The Inner Critic

Do you have a voice inside your head that tears down your work and tells you again and again that it is not good enough and why do you keep this up? Sometimes when we compare our work to that of others who have been drawing longer than we have it seems hopeless. “How could I ever make something that good?” When this voice grows, it can silence our work, make us put down the brush, and quit doing what we aspire to do.

There is a place for self-regulation and the voice of the critic but most often it just stands in the way of letting us draw and paint freely. Oddly it is by making lots of pictures that results in making beautiful ones. The only way to get there is to paint the next one, and then the next (see previous post Quantity, not quality).

Be gentle with yourself. Do not beat yourself up either because a drawing does not look good, or because you are having an inner critic moment. The act of creativity and making art are good in themselves. It takes courage to put brush or pencil to paper. By making yourself vulnerable like this, you make yourself a better person and make the world a more beautiful place. I draw to help me observe that which I would otherwise miss, to help me remember beauty that I would otherwise forget, and to help me wonder things that I would otherwise take for granted. This is the root of why I make art. Each drawing is not an end in itself but a stepping stone on a journey deeper into this beautiful world.

Here is a process you might try when you feel that voice inside saying that you are not good enough, to help you return to your work in peace.

  1.  Drop your shoulders, unclench your jaw, relax your hands, close your eyes, and bring your attention to your breath. Follow your breath with a relaxed smile on your lips for four or five cycles. When you feel ready, open your eyes.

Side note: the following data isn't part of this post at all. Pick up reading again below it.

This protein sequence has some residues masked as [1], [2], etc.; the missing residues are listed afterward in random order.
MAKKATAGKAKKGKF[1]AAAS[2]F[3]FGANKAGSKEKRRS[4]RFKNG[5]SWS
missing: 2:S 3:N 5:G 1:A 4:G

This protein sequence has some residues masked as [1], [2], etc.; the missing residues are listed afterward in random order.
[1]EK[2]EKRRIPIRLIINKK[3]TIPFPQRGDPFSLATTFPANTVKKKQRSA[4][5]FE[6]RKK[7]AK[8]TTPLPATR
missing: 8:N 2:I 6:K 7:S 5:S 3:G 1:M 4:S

2. Remind yourself that each drawing is practice for the next. Find the best part of your drawing? What can you learn from it? How will you take that into the next drawing? Find the part of the drawing that was the most fun to do. Why?
  3. Notice what did not work on this drawing. Be as specific as possible. Don’t say, “this part looks terrible”, rather, “the shape of the eye gave me difficulty and I ended up overworking it so now it is really dark and still does not feel right”.
  4. You now have a specific lesson that you can work on. “I need to look at eyes more carefully and perhaps study the way others have handled this problem.” You have turned a general feeling of angst into a project.
  5. Remind yourself of the roots of why you draw. Stand up and stretch, make a cup of tea or fill the bird bath, and return to the practice when you feel ready.

Every failure can be reinvented as a lesson if we are willing to sit with it and listen. You are not alone in any of this. Everyone faces these feeling on a regular basis. Keep going. More important than any product or drawing we make is this process of creativity, observation, appreciation, and wonder.

How to Paint a Donkey
By Naomi Shihab Nye

She said the head was too large,
the hooves too small.

I could clean my paintbrush
but I couldn’t get rid of that voice.

While they watched,
I crumpled him,

let his blue body
stain my hand.

I cried when he hit the can.
She smiled. I could try again.

Maybe this is what I unfold in the dark,
deciding, for the rest of my life,

that donkey was just the right size.